Posts Tagged brain

Observing Noumea

Noumea city view

Sometimes you have to stand on a tagged trash can to get a good panoramic photo

It was nice to be back in a warm beach climate after the winter weather in New Zealand.  The beaches in Nouméa were beautiful despite being marred by graffiti.  Everything was tagged — trash cans, park benches, picnic tables, bathrooms.  I find tagging ugly, unnecessary, and uninspired.  But when we ventured into the city, we discovered that some of the graffiti was actually art.

Noumea graffiti

Some of the graffiti in downtown Nouméa wasn't bad

We soon began to notice that we were surrounded by triathletes in the beach areas.  We would often share the sidewalk with runners, see others on expensive racing bikes in the street, and watch swimmers in caps and goggles training in the ocean.  When you’re on vacation, it’s strange to be surrounded by exercise fiends.  It made me feel like a bit of a slacker.

Speaking of sharing the sidewalk, Mr. HalfFull and I had to retrain our brains after 1 week in Fiji and 3 weeks in New Zealand doing it the British way.  New Caledonia is French, so they drive and walk on the right side of the road, like us.  It was surprising that this was actually a retraining exercise, since walking on the left had originally felt so unnatural.

The other surprising thing we discovered on the sidewalk was a complete disregard for other humans.  Fiji was an exceptionally friendly culture where strangers yelled, “Bula” as they passed us on the sidewalk.  But each time we said, “Bonjour” in Nouméa, we were met with silence.  Perhaps it’s the cool aloofness inherited from the French.

We were also bewildered by another unfriendly sidewalk practice.  Generally, Mr. HalfFull and I walk next to each other.  But if we see another person or group approaching, we move to single file until we pass the other party.  In Nouméa, no one else did this!  They could be walking with five people across and make no effort to move over and allow us to pass.  Eventually, it became a game to see if they would actually run into us; I put Mr. HalfFull in front for those experiments since he could block better.

Noumea pétanque

City workers play pétanque in Nouméa

On the other side of the spectrum, we witnessed the relaxed, playful side of New Caledonian culture in the form of daily pétanque matches.  Pétanque is a French game similar to bocce.  Around 11 AM each morning, we would see the city workers park their trucks and congregate to play on the court adjacent to the beach.  They played for hours; I wonder if they were on the clock.  Mr. HalfFull thinks this might be his next career.

I have mixed impressions about Nouméa.  At times, people made it feel cold, but the joy of the city workers meeting to play was a nice contrast.

  • Does graffiti change your impression of a place?
  • Do you exercise on vacation?
  • Did you need to retrain your brain after travel?
  • Do you acknowledge and/or greet strangers on the sidewalk?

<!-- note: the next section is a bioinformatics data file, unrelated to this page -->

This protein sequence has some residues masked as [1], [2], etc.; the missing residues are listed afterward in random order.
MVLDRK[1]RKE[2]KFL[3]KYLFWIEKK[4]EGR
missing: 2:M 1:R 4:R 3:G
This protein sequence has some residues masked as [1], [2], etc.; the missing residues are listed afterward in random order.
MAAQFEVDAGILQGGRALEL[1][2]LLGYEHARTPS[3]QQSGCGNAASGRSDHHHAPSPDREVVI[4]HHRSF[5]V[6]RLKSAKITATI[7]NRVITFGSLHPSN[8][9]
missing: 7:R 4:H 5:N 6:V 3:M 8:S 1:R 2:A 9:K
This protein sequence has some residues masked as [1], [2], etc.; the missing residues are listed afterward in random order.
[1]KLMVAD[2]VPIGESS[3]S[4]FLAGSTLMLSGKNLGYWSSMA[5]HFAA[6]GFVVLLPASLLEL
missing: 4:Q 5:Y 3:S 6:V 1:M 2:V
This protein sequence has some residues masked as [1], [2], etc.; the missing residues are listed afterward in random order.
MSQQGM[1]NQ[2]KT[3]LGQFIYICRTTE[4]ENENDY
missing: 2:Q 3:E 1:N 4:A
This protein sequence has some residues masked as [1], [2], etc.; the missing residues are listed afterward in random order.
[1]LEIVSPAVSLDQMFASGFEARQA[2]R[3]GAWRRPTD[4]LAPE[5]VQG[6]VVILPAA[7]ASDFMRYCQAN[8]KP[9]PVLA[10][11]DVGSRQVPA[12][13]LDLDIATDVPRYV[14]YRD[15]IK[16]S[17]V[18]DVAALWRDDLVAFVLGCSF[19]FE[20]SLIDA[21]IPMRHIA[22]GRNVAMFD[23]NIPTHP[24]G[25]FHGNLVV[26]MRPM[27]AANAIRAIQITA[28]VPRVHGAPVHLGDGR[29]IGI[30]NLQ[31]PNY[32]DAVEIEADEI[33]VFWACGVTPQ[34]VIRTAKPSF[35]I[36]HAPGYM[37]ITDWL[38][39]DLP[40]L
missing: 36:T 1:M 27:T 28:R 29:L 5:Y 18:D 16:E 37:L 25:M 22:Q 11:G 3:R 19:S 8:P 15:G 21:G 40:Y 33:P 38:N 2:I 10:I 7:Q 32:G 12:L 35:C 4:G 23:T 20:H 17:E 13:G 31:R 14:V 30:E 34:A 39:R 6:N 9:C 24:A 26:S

• Do you practice sidewalk etiquette?
  • Are the pétanque players lazy or are they fostering meaningful camaraderie?

Ms. HalfEmpty is a 30-something introverted realist, perhaps a pessimist. But she’s trying to see the world half full on, which she started in February 2011. Her worldview may not be all bad, as it probably helps keep her husband, Mr. HalfFull, grounded and out of trouble!

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Half Full Malfunction

Last month, one of my dear readers (if it wasn’t you, it was the other one) brought an article to my attention that gave me some hope about my half emptiness.  In fact, I felt a bit vindicated.

The article is succinctly titled, “Is your glass always half full? Optimism could be down to a brain malfunction – and it may have caused the banking crisis.”  That’s quite an assertion!  Should I start to worry about my husband’s brain malfunction???

“According to research published today, blind optimism is related to ‘faulty’ functioning of the brain’s frontal lobes.”

Jumping in the Desert

Mr. HalfFull is quite optimistic despite being in a desert in the United Arab Emirates with temperatures over 100°F!

Whew!  I’m not so worried now because Mr. HalfFull doesn’t exhibit blind optimism.  He looks on the bright side of things and is generally a happy person, but still has a range of emotions.

During the brain imaging study in London,

“…all participants showed increased activity in the frontal lobes of the brain when the information given was better than expected.

However, when the information was worse than estimated, the more optimistic a participant was, according to a personality questionnaire, there was less activity in these frontal regions.”

Upset in Barcelona

After a bird poops on my foot in Barcelona, I'm not going to be optimistic!

I guess my frontal lobes are super active all the time!  Can you really fault me for responding to all the information?  I’m just exhibiting healthy half empty brain function.

I realize that optimists tend to cope better with life’s challenges and may be less stressed, but is that only because they are ignoring the facts?  Isn’t it good to see things as they are?  As a woman firmly entrenched in the half empty camp, I believe it’s important to acknowledge the negative too!  Perhaps you shouldn’t dwell on it, but ignoring it completely doesn’t seem like a good practice either.

  • Do you know a blindly optimistic person?  Is he/she annoying?
  • Are you worried about your frontal lobe brain function?
  • Do you tend to ignore negative information?
  • Do optimists have better coping skills and less stress?

Ms. HalfEmpty is a 30-something introverted realist, perhaps a pessimist. But she’s trying to see the world half full on, which she started in February 2011. Her worldview may not be all bad, as it probably helps keep her husband, Mr. HalfFull, grounded and out of trouble!

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